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Piles of wood ready to go up in smoke

Wood piled by the U.S. Forest Service along Pioneer Trail may be burned starting this week if winds are calm.

Such controlled burns are the final step of a process to decrease wildfire danger at Lake Tahoe Basin. Areas along Pioneer and on the East Shore along Highway 28 top a burn list that contains 2,000 acres of slashed wood piles.

So far this fall has been dry, which limits the burning that can be accomplished. But fire officials said they hope to get 1,000 acres of that wood burned before heavy snow falls and controlled fires become too difficult.



If burning does start today, the Forest Service plans to target piles near Susquehana Drive and Jicarilla Drive, roads off Pioneer.

“Here we are in the middle of October and we haven’t gotten a drop of rain,” said Kit Bailey, fire management officer at the basin. “We’ll do what we can right now.”




Fall, not spring, is the best time to burn piles of slash because they are at their driest and produce less smoke, said Rex Norman, Forest Service spokesman.

Signs will be posted at burn sites to let people know there is no need to report the fire. Two attack engines and a 10-person crew will conduct the burns. Fires may appear unattended but the Forest Service will monitor piles as they smolder out.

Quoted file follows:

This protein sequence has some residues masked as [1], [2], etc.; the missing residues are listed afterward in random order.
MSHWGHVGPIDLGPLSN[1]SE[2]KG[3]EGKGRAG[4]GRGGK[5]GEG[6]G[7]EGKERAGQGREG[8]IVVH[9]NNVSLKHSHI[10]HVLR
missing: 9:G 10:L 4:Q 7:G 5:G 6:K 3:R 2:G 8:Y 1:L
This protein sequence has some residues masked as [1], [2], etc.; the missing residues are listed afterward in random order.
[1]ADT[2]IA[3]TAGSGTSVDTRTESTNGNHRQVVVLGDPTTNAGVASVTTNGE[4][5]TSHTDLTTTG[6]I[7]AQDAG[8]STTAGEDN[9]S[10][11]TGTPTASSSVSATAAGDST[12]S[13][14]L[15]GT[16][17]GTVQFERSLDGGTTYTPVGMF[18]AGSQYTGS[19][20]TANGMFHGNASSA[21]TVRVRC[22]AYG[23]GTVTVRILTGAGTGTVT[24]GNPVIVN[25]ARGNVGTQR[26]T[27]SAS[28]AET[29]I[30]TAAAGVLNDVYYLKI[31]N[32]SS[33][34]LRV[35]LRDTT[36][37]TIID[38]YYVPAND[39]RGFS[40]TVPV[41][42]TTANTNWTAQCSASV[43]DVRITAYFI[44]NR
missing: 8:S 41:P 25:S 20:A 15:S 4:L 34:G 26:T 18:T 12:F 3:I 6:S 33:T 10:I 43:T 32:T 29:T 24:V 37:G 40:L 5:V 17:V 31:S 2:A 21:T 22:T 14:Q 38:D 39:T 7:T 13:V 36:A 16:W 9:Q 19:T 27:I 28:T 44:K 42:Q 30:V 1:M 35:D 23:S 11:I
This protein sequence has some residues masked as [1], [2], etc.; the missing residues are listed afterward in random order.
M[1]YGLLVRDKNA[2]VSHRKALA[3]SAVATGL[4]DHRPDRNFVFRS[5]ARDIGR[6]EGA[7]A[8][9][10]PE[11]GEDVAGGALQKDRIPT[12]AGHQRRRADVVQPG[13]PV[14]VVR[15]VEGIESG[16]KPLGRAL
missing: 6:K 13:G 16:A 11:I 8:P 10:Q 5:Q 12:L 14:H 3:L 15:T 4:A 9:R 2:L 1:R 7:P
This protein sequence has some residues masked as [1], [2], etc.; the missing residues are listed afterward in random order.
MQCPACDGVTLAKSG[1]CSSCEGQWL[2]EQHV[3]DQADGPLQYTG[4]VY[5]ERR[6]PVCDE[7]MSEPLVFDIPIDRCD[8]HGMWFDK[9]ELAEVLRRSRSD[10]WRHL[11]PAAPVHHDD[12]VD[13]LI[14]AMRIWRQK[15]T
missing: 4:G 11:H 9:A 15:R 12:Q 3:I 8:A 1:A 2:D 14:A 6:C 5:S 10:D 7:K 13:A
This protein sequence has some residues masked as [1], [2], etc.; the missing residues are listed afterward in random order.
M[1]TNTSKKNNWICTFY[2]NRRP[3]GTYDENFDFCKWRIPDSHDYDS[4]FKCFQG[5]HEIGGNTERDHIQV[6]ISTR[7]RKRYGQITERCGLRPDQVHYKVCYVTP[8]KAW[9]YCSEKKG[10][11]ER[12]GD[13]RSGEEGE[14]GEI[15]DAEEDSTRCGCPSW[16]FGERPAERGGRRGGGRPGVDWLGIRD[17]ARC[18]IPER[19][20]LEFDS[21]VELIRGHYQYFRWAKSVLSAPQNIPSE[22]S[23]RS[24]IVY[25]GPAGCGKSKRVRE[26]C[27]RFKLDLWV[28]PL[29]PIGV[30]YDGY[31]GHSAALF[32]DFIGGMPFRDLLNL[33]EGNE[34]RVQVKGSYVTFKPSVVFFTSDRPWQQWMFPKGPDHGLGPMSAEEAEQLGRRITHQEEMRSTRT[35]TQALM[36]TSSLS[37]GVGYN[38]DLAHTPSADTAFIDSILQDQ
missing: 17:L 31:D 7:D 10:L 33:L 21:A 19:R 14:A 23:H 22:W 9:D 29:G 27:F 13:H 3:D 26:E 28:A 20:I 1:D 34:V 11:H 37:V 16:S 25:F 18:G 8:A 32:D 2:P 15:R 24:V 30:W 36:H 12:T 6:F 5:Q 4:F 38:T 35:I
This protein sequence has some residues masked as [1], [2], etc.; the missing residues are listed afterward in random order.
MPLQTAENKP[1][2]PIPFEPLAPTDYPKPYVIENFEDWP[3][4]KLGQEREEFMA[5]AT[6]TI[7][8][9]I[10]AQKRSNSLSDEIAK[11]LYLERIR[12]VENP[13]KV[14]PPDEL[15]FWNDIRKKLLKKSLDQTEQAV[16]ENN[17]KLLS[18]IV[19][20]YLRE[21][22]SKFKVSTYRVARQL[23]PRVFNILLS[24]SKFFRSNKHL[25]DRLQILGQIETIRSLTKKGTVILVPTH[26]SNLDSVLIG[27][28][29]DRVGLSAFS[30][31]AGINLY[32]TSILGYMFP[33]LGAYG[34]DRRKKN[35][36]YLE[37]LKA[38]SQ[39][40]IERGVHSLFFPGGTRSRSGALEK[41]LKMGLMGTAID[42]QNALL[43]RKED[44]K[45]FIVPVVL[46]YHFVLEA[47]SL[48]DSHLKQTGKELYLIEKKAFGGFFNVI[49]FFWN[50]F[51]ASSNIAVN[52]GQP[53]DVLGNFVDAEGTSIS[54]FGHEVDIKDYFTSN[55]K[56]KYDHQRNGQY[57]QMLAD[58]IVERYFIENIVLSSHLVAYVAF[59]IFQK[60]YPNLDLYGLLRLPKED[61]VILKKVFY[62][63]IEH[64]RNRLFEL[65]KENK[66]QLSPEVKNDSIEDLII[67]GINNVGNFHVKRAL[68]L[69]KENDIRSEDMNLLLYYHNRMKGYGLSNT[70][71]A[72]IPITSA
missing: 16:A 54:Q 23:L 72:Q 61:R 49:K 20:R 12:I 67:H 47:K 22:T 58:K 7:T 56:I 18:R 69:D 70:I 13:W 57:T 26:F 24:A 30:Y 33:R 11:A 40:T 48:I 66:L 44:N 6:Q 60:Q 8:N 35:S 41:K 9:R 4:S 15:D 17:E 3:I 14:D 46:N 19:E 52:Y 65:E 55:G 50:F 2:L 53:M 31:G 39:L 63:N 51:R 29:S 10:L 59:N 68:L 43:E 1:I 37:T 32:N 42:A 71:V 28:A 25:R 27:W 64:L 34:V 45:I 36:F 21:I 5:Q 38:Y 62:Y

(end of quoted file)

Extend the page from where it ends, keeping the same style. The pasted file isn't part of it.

The agency tries to limit the amount of burning that needs to be done by chipping as much of the wood as possible. The Forest Service also only burns during small windows of time in the spring and fall when air pollution control districts say it is OK.

“We understand that even relatively small prescribed fire activities can result in smoke, and that this can be an inconvenience,” said Dave Marlow, vegetation, fire and fuels management officer. “We ask for the public’s understanding with the short-term effects of prescribed fire smoke for the long-term benefits it will bring in community fire safety and forest health.”

The Forest Service was able to burn 400 acres of slash pile last fall and spring. To reach an up-to-date recording that reports the location of burn sites, call (530) 573-2707. Specific questions about the planned pile burning can be answered by Mark Johnson, fuel management specialist at (530) 573-2658. Controlled burn information will soon be available on the Web at http://www.r5.fs.fed.us/ltbmu.

— Gregory Crofton can be reached at (530) 542-8045 or at gcrofton@tahoedailytribune.com


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